Faith, Trust, Pixie Dust and Growing Up

Peter Pan was my absolute favorite-est movie growing up. I didn't like princesses, I liked Tinkerbell. I wasn't a mainstream kid, I guess that foreshadowed me not being a mainstream adult. Peter Pan heeds Wendy against growing up, he warns her that it's suffocating and dreary. I was going to be Tinkerbell, I never needed to worry about Wendy's pressures of growing up. Then, my freshmen year, I played Wendy in Peter Pan, the musical. That's when I realized I had been grown up all along. 

I don't wanna grow up.

I came out of the womb an adult. Don't get me wrong, I was quixotic and naïve, but the adult component was still there: putting others before myself, thinking about the future and giving too much love. Once I realized this, I accepted it, claimed my title as the mature, wise friend that parents trusted their kids with on a Friday night.

Oh, Caroline will be there, you can go.

However, I didn't realize I had growing in other areas to do. Sure, I was socially adept, I had my schedule together, I waited for my friends to retire in through their garage doors before driving off; although I didn't know what I wanted with my life, I didn't know all the twists and turns of the maze of my personality or how to let go of things.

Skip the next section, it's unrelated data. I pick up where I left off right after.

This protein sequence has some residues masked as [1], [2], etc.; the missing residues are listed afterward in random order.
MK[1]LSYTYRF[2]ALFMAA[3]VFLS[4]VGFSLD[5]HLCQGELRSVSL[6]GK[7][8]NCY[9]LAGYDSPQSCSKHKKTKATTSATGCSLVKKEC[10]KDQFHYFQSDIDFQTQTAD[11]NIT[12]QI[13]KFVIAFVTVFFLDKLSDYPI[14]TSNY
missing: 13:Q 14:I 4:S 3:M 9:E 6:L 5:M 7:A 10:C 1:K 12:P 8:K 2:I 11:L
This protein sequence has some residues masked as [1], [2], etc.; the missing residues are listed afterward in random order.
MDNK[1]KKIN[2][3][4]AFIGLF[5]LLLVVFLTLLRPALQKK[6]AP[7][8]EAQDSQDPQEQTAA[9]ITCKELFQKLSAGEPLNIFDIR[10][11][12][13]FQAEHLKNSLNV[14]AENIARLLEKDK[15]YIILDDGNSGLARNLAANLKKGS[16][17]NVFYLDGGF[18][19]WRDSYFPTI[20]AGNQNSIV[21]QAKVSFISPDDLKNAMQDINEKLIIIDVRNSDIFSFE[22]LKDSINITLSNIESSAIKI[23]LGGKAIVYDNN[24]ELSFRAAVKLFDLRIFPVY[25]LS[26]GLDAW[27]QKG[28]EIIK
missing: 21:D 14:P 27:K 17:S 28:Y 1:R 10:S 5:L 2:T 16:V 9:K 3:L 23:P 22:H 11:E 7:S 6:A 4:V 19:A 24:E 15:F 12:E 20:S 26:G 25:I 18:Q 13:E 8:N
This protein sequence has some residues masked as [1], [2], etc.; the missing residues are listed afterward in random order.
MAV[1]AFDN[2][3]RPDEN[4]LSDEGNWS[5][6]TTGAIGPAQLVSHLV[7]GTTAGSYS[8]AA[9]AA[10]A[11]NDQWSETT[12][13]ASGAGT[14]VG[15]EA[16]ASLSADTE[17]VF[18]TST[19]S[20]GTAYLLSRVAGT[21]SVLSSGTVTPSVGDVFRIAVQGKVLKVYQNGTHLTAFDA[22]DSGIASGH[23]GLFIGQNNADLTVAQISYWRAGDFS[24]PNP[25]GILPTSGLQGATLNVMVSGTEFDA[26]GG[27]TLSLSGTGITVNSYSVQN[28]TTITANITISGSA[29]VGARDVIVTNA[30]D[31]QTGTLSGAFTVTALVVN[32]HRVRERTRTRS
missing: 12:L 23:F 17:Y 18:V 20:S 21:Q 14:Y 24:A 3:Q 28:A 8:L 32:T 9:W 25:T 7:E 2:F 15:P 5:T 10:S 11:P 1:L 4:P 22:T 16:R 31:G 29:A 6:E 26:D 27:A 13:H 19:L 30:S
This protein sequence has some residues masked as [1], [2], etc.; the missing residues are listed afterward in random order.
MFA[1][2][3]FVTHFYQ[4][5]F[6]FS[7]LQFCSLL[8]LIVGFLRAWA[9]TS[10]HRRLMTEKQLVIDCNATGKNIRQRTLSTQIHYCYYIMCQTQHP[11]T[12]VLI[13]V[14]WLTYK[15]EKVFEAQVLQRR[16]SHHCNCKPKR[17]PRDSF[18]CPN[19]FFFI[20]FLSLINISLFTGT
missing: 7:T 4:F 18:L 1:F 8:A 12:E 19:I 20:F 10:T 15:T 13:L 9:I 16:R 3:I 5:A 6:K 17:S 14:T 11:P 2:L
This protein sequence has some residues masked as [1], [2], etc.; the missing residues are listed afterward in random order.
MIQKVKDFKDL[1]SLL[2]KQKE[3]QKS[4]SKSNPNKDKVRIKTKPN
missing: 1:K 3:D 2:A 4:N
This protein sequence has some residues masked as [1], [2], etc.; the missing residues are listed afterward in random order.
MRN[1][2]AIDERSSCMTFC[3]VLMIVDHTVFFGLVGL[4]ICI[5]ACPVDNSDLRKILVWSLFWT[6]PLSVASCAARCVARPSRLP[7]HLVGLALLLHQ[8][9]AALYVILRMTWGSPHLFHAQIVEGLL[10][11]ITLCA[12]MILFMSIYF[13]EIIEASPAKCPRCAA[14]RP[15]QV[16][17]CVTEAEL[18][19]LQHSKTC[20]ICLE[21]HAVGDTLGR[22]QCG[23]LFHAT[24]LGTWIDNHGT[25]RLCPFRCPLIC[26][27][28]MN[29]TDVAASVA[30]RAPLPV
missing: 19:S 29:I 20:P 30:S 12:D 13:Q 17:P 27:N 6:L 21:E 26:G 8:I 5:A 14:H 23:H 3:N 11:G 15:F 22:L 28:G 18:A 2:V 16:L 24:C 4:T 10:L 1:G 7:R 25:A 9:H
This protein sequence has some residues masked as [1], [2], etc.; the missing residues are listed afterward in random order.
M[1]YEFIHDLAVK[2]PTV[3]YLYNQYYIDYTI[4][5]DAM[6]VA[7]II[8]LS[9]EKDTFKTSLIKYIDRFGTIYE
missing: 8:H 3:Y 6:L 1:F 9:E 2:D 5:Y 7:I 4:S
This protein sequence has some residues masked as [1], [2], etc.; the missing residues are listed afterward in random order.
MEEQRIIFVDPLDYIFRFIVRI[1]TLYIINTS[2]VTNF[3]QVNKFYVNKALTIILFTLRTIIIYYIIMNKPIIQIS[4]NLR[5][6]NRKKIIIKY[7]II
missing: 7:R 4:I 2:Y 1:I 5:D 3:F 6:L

Only know you love her if you let her go.

Becoming stagnant is my biggest fear. By accepting myself as the mature one, I was allowing myself to settle and get comfortable, I was mapping out my own journey down a road of a personal plateau. Now, this brought me to a quite a slimy pickle, I could not merely revoke my title as the mom friend nor could I say I had light years to go before being accepted. This, I believe is the myocardium of the dilemma of growing up: deciding whether to settle as yourself or to continue to improve. 

Choose quick, do it quick!

However, this shouldn't be the conflict. Being 'grown up' doesn't mean you are done, however my little sparkle-tutu-ed, cherry-lip-glossed self couldn't wrap her mind around that. How could grown-ups not be perfect? How could adults not have it together, don't they run the world? The conflict isn't deciding when to declare the masterpiece of yourself done, because an individual is never done changing and adapting. I believe the issue is finding the confidence in oneself to accept that change and be up for the challenge. 

3.2.1. Go.

Peter Pan was my absolute favorite-est movie growing up. I admired the faith and the pixie dust, but mostly the trust. I need to learn to trust again, to trust myself. I think that's what growing up is. 

You can fly. 


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